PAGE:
If nothing else, it has been an eventful year and a half for avant-garde rock outfit Akron/Family. The cultish Brooklyn-based indie heroes bade farewell to founding member Ryan Vanderhoof, left longtime label Young Gods Records, and toured relentlessly — including a run last year with noted Burlington experimental music guru Greg Davis. This week, they released what might be their finest and most finely honed record to date, Set ’Em Wild, Set ’Em Free.
Seven Days recently caught up with Akron/Family’s Dana Janssen by phone from Coney Island, in advance of their show this Friday at Club Metronome.
Seven Days: The new album feels far more accessible than your previous work. Was that a conscious decision, or perhaps a natural extension of the changes the band has been going through?
Dana Janssen: I would agree. I mean, we have that in us. I don’t know if it was because we had the time to explore ideas, to craft our tunes into something that was dense, yet everything had space to breathe. Like, ideas that we had on a song had space to breathe and came across as more accessible in that manner. Whereas in the past we haven’t had as much time in the studio and had to just throw as many ideas out there as possible. Like, we’re trying to create a thing, but didn’t have enough time to find the one thing to play. So it ends up being a collection of tracks that created that one thing.
It’s interesting to think about the songwriting [in those terms], because oftentimes you can say a lot more by just playing the right part than you can by adding instruments. So I feel that on this album, we’ve given ourselves enough time to really explore the songs that we had written and assure ourselves that they are really good songs, as opposed to just good sounds. So I think that may be the reason it translates into more accessibility. It was also the first time we had been able to self-produce. And having lost one of the members of the band and having to kind of re-evaluate what we were doing … this sort of unity, or brotherhood, came out. And that helps to translate into more accessibility as well, because everybody wants that, whether they know it or not. Everybody wants to be accepted. That’s an idea and emotion that comes through in a lot of the songs that we put on this record.
SD: How did losing Ryan Vanderhoof affect the album?
DJ: It’s very interesting. It was definitely noticeable that there were less cooks in the kitchen. So it’s a lot easier for everyone to not only say what they want to say, but to have the space in the room to really make things clear. Also there aren’t as much … I don’t want to say “battles,” because that implies that it was difficult with the four of us. I think “contention” is a good word. There’s not as much contention. And that’s inevitable when you have a large group of people. There are going to be more ideas. There is more ease of passage.
SD: How does your approach to the studio differ from live performance?
DJ: Obviously, in a live situation you only get one chance to say it, right? So at our shows, specifically, the energy of the crowd plays a huge part in what we give to them. It’s like we feed off of it, in a lot of ways. We’re getting better at generating that energy ourselves and not having to rely so heavily on that. We got into a pattern of depending on other people, the crowd, to sort of give us the juice to give it back. Especially when you’re, like, three weeks deep into a tour, you’re so tired and kind of annoyed with everyone, you need that fuse to keep going. So a live situation is much more dependent on the vibe of the room, the vibe of the people… Very present tense. We like to stretch our wings and improv and jam a little bit on the songs.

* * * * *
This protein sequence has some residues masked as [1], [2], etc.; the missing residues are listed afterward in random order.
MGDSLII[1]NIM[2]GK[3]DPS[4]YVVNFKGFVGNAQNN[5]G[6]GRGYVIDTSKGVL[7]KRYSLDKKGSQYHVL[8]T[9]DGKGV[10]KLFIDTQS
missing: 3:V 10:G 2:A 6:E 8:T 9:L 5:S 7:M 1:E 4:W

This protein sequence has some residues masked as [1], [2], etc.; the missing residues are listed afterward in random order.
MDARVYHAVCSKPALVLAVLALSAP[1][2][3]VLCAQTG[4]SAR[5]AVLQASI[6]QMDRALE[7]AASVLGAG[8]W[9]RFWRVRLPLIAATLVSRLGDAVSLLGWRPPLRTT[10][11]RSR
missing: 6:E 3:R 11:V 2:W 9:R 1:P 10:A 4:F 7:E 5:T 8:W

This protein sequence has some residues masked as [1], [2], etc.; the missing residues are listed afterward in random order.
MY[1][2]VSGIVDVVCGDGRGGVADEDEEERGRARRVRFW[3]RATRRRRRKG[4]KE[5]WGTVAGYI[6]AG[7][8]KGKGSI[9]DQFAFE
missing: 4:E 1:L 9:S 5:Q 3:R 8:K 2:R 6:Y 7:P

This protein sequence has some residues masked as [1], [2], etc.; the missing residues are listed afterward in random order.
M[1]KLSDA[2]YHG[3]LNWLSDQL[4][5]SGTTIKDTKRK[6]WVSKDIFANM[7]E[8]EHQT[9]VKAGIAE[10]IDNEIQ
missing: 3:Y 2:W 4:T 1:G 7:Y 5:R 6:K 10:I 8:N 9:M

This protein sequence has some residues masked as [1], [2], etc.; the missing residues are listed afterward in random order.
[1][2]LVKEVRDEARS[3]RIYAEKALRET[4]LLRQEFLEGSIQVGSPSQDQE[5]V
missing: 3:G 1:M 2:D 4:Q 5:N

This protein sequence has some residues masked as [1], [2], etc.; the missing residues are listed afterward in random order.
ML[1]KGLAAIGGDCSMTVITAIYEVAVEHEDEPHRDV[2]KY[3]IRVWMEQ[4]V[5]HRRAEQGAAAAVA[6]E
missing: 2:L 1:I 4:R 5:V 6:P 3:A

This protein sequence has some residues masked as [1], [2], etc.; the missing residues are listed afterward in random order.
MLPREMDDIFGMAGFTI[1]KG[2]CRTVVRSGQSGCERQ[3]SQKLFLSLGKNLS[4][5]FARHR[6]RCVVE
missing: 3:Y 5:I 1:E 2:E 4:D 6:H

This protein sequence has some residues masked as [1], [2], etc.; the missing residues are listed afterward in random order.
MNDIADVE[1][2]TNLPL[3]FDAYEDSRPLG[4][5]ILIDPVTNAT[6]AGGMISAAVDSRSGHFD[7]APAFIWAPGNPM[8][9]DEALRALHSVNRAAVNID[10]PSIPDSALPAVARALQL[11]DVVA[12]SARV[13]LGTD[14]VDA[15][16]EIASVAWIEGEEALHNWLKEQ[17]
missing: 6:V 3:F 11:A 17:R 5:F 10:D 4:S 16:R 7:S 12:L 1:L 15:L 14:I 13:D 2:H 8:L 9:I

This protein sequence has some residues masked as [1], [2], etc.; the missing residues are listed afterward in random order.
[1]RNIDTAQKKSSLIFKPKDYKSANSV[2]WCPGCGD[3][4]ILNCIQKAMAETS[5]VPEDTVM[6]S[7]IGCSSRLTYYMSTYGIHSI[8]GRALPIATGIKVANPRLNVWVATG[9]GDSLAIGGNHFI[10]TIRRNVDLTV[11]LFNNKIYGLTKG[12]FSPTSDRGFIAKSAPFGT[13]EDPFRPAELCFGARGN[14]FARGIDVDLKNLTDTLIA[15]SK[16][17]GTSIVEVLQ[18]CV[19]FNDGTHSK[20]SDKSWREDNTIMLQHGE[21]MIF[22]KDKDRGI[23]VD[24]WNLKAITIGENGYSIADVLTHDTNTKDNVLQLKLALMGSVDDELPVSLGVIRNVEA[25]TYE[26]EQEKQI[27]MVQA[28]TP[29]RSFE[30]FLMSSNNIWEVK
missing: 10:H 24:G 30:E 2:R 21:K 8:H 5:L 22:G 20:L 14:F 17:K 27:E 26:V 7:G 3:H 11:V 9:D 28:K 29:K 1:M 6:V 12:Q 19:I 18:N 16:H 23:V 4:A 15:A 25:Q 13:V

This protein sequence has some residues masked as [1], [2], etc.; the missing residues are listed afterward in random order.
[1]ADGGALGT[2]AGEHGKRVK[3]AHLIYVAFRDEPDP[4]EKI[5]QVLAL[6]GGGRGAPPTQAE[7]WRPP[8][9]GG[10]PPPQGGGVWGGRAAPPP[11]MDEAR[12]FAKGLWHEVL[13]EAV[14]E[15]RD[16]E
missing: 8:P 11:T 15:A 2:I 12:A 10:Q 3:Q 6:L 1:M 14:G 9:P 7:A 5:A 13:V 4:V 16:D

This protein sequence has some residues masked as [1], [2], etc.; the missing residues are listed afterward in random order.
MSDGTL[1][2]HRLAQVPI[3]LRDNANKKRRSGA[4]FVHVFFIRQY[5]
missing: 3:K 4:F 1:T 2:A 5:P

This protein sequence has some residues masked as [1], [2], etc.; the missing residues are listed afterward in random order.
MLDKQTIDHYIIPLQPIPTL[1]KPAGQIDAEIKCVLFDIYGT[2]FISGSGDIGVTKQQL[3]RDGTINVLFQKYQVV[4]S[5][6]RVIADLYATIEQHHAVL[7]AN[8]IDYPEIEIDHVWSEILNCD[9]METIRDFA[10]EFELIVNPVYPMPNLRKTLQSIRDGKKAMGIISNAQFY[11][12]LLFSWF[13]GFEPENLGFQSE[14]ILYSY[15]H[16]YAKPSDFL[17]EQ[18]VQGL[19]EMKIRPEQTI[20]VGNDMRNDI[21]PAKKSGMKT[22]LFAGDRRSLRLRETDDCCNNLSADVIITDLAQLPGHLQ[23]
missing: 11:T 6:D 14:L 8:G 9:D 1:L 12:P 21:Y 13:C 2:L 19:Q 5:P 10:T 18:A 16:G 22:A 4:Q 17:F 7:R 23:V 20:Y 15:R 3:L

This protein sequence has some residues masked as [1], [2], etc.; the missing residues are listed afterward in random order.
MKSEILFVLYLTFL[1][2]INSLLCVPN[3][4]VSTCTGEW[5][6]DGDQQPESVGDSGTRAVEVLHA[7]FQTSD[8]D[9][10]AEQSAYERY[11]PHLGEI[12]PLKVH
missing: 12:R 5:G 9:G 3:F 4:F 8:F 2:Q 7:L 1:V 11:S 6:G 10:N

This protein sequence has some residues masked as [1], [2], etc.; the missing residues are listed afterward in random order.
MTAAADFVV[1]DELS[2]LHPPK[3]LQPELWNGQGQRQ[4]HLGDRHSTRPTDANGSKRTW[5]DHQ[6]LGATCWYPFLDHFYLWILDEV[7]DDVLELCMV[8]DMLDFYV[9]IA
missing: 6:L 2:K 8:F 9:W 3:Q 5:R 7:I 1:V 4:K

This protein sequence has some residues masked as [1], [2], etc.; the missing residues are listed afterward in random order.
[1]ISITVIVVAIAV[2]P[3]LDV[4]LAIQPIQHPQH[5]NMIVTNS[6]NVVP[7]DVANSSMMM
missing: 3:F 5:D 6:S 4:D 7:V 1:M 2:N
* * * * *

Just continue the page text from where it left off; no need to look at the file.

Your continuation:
Our approach to the studio is more about finding the right sounds, the right way to say it. Because once you etch that vinyl, it lives out there on its own and there’s no going back. Which is great, in a lot of ways. Actually, it’s perfect for me. I was watching something the other day about the paradox of choice, and how because we have so many choices these days, things become less satisfying.
It’s difficult when working with music, because you have every option available to you. If you look back and think, Oh, I could have done this differently, or I could have done that differently, you’re going to see yourself in a hunk of regrets. For me, it’s beneficial to focus on what happens in the moment in the studio. Sort of like a live situation … We want to capture the energy that goes on in a live show. We definitely try to achieve that, but at a much more relaxed pace.
SD: Tell me about working with Greg Davis.
DJ: Davis is great. I’ve never really met anyone quite like [him]. He’s never had a drop of alcohol, or cigarettes, or done any drugs. So his brain is unique in a way that it’s just completely as natural as it can be. It’s pretty awesome. Pretty incredible … He’s super sweet. He’s, like, a total hippie.
Another amazing thing about him is that we were the first rock band he ever actually played in. He had done like, hip-hop groups when he was in Chicago and then went into the art scene with the drone music and everything. But we were the first rock band he played in. And it was awesome to have a player with no stock responses, no licks that he loves doing in a rock song … Because, when it comes down to it, we’re just a rock band. He really dedicates an honest stride to everything he does.